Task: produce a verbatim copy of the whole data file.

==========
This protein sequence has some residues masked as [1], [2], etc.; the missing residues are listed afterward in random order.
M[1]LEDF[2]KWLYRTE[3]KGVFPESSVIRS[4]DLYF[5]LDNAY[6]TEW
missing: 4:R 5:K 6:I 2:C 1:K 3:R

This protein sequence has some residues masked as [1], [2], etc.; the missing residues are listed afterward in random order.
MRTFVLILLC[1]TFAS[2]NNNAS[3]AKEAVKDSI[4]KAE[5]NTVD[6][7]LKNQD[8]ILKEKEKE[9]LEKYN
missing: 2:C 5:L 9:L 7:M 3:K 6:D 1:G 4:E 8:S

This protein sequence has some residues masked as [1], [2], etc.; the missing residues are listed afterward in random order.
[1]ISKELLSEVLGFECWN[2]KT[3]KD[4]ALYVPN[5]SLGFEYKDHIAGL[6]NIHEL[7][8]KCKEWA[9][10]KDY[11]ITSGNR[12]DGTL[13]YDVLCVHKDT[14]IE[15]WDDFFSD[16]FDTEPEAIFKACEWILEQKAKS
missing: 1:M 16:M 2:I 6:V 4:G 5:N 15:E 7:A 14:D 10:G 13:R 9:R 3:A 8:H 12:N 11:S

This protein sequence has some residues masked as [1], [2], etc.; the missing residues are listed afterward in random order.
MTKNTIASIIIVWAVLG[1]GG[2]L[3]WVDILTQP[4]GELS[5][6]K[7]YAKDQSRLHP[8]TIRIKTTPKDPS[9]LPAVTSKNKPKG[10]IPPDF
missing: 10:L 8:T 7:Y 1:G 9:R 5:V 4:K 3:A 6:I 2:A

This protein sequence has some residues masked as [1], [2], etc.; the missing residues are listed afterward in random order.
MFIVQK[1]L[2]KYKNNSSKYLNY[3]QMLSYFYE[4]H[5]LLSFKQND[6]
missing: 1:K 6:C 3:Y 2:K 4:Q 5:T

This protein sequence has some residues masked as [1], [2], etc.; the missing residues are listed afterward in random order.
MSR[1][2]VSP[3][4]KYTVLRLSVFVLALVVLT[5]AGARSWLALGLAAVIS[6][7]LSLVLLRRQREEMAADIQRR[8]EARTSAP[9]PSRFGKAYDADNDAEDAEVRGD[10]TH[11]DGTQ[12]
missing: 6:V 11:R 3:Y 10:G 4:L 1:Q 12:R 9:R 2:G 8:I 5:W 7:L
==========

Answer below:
This protein sequence has some residues masked as [1], [2], etc.; the missing residues are listed afterward in random order.
M[1]LEDF[2]KWLYRTE[3]KGVFPESSVIRS[4]DLYF[5]LDNAY[6]TEW
missing: 4:R 5:K 6:I 2:C 1:K 3:R

This protein sequence has some residues masked as [1], [2], etc.; the missing residues are listed afterward in random order.
MRTFVLILLC[1]TFAS[2]NNNAS[3]AKEAVKDSI[4]KAE[5]NTVD[6][7]LKNQD[8]ILKEKEKE[9]LEKYN
missing: 2:C 5:L 9:L 7:M 3:K 6:D 1:G 4:E 8:S

This protein sequence has some residues masked as [1], [2], etc.; the missing residues are listed afterward in random order.
[1]ISKELLSEVLGFECWN[2]KT[3]KD[4]ALYVPN[5]SLGFEYKDHIAGL[6]NIHEL[7][8]KCKEWA[9][10]KDY[11]ITSGNR[12]DGTL[13]YDVLCVHKDT[14]IE[15]WDDFFSD[16]FDTEPEAIFKACEWILEQKAKS
missing: 1:M 16:M 2:I 6:V 4:G 5:N 15:E 7:A 14:D 10:G 13:R 9:R 3:A 8:H 12:N 11:S

This protein sequence has some residues masked as [1], [2], etc.; the missing residues are listed afterward in random order.
MTKNTIASIIIVWAVLG[1]GG[2]L[3]WVDILTQP[4]GELS[5][6]K[7]YAKDQSRLHP[8]TIRIKTTPKDPS[9]LPAVTSKNKPKG[10]IPPDF
missing: 10:L 8:T 7:Y 1:G 9:R 5:V 4:K 3:A 6:I 2:A

This protein sequence has some residues masked as [1], [2], etc.; the missing residues are listed afterward in random order.
MFIVQK[1]L[2]KYKNNSSKYLNY[3]QMLSYFYE[4]H[5]LLSFKQND[6]
missing: 1:K 6:C 3:Y 2:K 4:Q 5:T

This protein sequence has some residues masked as [1], [2], etc.; the missing residues are listed afterward in random order.
MSR[1][2]VSP[3][4]KYTVLRLSVFVLALVVLT[5]AGARSWLALGLAAVIS[6][7]LSLVLLRRQREEMAADIQRR[8]EARTSAP[9]PSRFGKAYDADNDAEDAEVRGD[10]TH[11]DGTQ[12]
missing: 6:V 11:R 3:Y 10:G 4:L 1:Q 12:R 9:R 2:G 8:I 5:W 7:L